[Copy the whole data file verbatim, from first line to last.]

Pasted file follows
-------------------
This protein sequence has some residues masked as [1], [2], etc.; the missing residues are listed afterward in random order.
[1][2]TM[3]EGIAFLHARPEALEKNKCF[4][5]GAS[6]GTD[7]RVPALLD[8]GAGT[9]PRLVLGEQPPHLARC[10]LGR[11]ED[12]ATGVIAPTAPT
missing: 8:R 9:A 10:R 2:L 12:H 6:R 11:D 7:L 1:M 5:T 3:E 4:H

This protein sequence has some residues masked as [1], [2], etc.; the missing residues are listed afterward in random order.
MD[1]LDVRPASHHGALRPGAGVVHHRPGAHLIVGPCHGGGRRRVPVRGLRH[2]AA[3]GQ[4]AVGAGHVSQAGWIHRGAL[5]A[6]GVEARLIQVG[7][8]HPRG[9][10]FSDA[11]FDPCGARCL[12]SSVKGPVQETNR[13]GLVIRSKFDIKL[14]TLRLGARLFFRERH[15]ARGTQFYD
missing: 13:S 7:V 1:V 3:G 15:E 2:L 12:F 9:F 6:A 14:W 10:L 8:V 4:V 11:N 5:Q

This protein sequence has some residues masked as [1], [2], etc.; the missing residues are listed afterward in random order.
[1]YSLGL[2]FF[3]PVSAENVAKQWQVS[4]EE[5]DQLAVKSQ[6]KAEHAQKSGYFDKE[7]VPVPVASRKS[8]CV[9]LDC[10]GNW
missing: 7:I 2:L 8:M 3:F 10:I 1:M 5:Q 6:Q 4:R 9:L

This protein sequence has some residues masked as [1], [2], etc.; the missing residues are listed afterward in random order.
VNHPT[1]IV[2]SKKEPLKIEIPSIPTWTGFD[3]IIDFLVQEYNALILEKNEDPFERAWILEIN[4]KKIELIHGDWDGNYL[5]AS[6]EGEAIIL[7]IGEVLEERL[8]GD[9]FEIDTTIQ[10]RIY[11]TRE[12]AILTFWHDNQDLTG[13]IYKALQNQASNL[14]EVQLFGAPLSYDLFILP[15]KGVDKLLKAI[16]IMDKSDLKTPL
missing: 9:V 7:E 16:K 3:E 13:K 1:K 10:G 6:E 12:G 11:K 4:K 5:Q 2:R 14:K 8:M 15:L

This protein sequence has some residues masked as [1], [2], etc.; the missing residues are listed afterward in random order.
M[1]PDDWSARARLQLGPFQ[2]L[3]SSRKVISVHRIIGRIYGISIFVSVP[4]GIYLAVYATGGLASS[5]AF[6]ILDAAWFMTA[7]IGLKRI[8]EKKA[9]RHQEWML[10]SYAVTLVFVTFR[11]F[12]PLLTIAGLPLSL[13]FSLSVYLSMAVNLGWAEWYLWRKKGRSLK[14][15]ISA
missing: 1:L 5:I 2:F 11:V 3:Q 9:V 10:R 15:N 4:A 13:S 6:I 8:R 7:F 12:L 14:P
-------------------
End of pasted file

This protein sequence has some residues masked as [1], [2], etc.; the missing residues are listed afterward in random order.
[1][2]TM[3]EGIAFLHARPEALEKNKCF[4][5]GAS[6]GTD[7]RVPALLD[8]GAGT[9]PRLVLGEQPPHLARC[10]LGR[11]ED[12]ATGVIAPTAPT
missing: 8:R 9:A 10:R 2:L 12:H 6:R 11:D 7:L 1:M 5:T 3:E 4:H

This protein sequence has some residues masked as [1], [2], etc.; the missing residues are listed afterward in random order.
MD[1]LDVRPASHHGALRPGAGVVHHRPGAHLIVGPCHGGGRRRVPVRGLRH[2]AA[3]GQ[4]AVGAGHVSQAGWIHRGAL[5]A[6]GVEARLIQVG[7][8]HPRG[9][10]FSDA[11]FDPCGARCL[12]SSVKGPVQETNR[13]GLVIRSKFDIKL[14]TLRLGARLFFRERH[15]ARGTQFYD
missing: 13:S 7:V 1:V 3:G 15:E 2:L 12:F 9:F 6:A 14:W 10:L 8:V 4:V 11:N 5:Q

This protein sequence has some residues masked as [1], [2], etc.; the missing residues are listed afterward in random order.
[1]YSLGL[2]FF[3]PVSAENVAKQWQVS[4]EE[5]DQLAVKSQ[6]KAEHAQKSGYFDKE[7]VPVPVASRKS[8]CV[9]LDC[10]GNW
missing: 7:I 2:L 8:M 3:F 10:I 1:M 5:Q 6:Q 4:R 9:L

This protein sequence has some residues masked as [1], [2], etc.; the missing residues are listed afterward in random order.
VNHPT[1]IV[2]SKKEPLKIEIPSIPTWTGFD[3]IIDFLVQEYNALILEKNEDPFERAWILEIN[4]KKIELIHGDWDGNYL[5]AS[6]EGEAIIL[7]IGEVLEERL[8]GD[9]FEIDTTIQ[10]RIY[11]TRE[12]AILTFWHDNQDLTG[13]IYKALQNQASNL[14]EVQLFGAPLSYDLFILP[15]KGVDKLLKAI[16]IMDKSDLKTPL
missing: 9:V 7:E 16:K 3:E 13:K 1:K 10:G 6:E 12:G 11:K 4:K 5:Q 2:R 14:K 8:M 15:L

This protein sequence has some residues masked as [1], [2], etc.; the missing residues are listed afterward in random order.
M[1]PDDWSARARLQLGPFQ[2]L[3]SSRKVISVHRIIGRIYGISIFVSVP[4]GIYLAVYATGGLASS[5]AF[6]ILDAAWFMTA[7]IGLKRI[8]EKKA[9]RHQEWML[10]SYAVTLVFVTFR[11]F[12]PLLTIAGLPLSL[13]FSLSVYLSMAVNLGWAEWYLWRKKGRSLK[14][15]ISA
missing: 1:L 5:I 2:F 11:V 3:Q 9:V 10:R 15:N 4:A 13:S 6:I 8:R 7:F 12:L 14:P